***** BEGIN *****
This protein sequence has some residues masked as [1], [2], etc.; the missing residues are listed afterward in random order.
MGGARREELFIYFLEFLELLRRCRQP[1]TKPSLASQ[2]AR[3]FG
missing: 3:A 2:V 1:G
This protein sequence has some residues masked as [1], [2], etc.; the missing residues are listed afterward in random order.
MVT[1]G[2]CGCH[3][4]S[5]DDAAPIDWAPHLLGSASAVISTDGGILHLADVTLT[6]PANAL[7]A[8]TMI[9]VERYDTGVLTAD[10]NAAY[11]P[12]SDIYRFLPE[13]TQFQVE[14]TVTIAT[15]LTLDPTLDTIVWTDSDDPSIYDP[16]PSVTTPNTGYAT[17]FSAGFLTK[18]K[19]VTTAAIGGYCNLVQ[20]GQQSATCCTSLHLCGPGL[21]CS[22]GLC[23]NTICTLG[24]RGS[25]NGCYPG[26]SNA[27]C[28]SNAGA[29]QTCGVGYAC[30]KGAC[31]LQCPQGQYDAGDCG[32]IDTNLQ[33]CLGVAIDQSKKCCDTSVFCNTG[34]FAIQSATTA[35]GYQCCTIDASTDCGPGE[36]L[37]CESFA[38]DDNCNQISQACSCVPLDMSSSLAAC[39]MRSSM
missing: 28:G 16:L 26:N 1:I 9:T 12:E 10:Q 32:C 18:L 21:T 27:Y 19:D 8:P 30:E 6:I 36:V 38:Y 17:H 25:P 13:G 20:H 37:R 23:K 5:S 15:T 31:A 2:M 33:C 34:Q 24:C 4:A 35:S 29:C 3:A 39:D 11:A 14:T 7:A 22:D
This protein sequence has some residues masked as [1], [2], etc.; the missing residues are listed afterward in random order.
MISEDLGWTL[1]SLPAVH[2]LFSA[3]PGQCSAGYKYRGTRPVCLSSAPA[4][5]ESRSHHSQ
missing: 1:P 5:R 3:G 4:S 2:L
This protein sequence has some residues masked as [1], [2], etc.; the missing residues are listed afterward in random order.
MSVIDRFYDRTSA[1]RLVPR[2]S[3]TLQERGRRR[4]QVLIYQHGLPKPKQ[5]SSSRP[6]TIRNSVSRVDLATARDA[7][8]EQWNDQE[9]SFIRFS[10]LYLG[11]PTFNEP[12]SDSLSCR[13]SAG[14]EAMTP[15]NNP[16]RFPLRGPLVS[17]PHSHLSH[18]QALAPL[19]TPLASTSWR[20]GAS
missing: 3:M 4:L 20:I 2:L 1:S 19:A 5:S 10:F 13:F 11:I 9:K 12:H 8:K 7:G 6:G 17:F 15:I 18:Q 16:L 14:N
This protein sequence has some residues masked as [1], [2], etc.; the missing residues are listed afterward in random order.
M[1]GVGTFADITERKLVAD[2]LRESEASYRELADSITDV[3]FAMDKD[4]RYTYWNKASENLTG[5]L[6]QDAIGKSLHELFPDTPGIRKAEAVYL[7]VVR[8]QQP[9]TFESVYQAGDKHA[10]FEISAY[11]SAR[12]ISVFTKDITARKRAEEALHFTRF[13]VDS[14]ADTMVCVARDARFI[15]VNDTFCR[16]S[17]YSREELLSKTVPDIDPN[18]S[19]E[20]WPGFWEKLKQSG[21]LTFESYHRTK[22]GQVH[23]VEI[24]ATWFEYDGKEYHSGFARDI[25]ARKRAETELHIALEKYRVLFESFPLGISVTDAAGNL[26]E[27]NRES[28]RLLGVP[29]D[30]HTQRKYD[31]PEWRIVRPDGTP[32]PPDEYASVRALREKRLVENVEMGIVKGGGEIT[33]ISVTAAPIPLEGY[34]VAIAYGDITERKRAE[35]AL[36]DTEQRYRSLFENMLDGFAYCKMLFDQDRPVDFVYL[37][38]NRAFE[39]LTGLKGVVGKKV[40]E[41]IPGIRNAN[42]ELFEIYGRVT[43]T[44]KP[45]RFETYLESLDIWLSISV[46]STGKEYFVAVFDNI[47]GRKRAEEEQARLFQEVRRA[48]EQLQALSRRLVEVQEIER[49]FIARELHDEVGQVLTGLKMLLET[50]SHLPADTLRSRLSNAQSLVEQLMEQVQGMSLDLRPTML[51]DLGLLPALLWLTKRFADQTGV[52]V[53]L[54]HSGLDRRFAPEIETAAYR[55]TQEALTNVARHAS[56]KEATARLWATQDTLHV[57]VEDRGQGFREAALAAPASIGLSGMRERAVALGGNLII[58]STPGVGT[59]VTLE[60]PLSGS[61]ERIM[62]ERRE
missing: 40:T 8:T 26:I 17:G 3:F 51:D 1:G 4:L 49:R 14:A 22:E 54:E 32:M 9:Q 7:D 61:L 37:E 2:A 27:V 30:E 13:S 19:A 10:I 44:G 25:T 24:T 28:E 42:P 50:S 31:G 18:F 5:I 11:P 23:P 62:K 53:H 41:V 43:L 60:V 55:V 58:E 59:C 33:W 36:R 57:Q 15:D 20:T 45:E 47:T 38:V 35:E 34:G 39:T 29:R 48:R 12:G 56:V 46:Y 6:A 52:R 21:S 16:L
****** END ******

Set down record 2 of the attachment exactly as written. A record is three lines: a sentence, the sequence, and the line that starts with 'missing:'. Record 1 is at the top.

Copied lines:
This protein sequence has some residues masked as [1], [2], etc.; the missing residues are listed afterward in random order.
MVT[1]G[2]CGCH[3][4]S[5]DDAAPIDWAPHLLGSASAVISTDGGILHLADVTLT[6]PANAL[7]A[8]TMI[9]VERYDTGVLTAD[10]NAAY[11]P[12]SDIYRFLPE[13]TQFQVE[14]TVTIAT[15]LTLDPTLDTIVWTDSDDPSIYDP[16]PSVTTPNTGYAT[17]FSAGFLTK[18]K[19]VTTAAIGGYCNLVQ[20]GQQSATCCTSLHLCGPGL[21]CS[22]GLC[23]NTICTLG[24]RGS[25]NGCYPG[26]SNA[27]C[28]SNAGA[29]QTCGVGYAC[30]KGAC[31]LQCPQGQYDAGDCG[32]IDTNLQ[33]CLGVAIDQSKKCCDTSVFCNTG[34]FAIQSATTA[35]GYQCCTIDASTDCGPGE[36]L[37]CESFA[38]DDNCNQISQACSCVPLDMSSSLAAC[39]MRSSM
missing: 28:G 16:L 26:N 1:I 9:T 12:E 10:Q 32:C 18:L 21:T 27:Y 19:D 8:P 30:E 6:I 36:V 38:Y 17:H 25:P 13:G 20:H 37:R 23:K 5:S 15:T 31:A 2:M 33:C 34:Q 24:C 4:A 35:S 29:C 3:A 39:D 11:A 14:T 7:A 22:D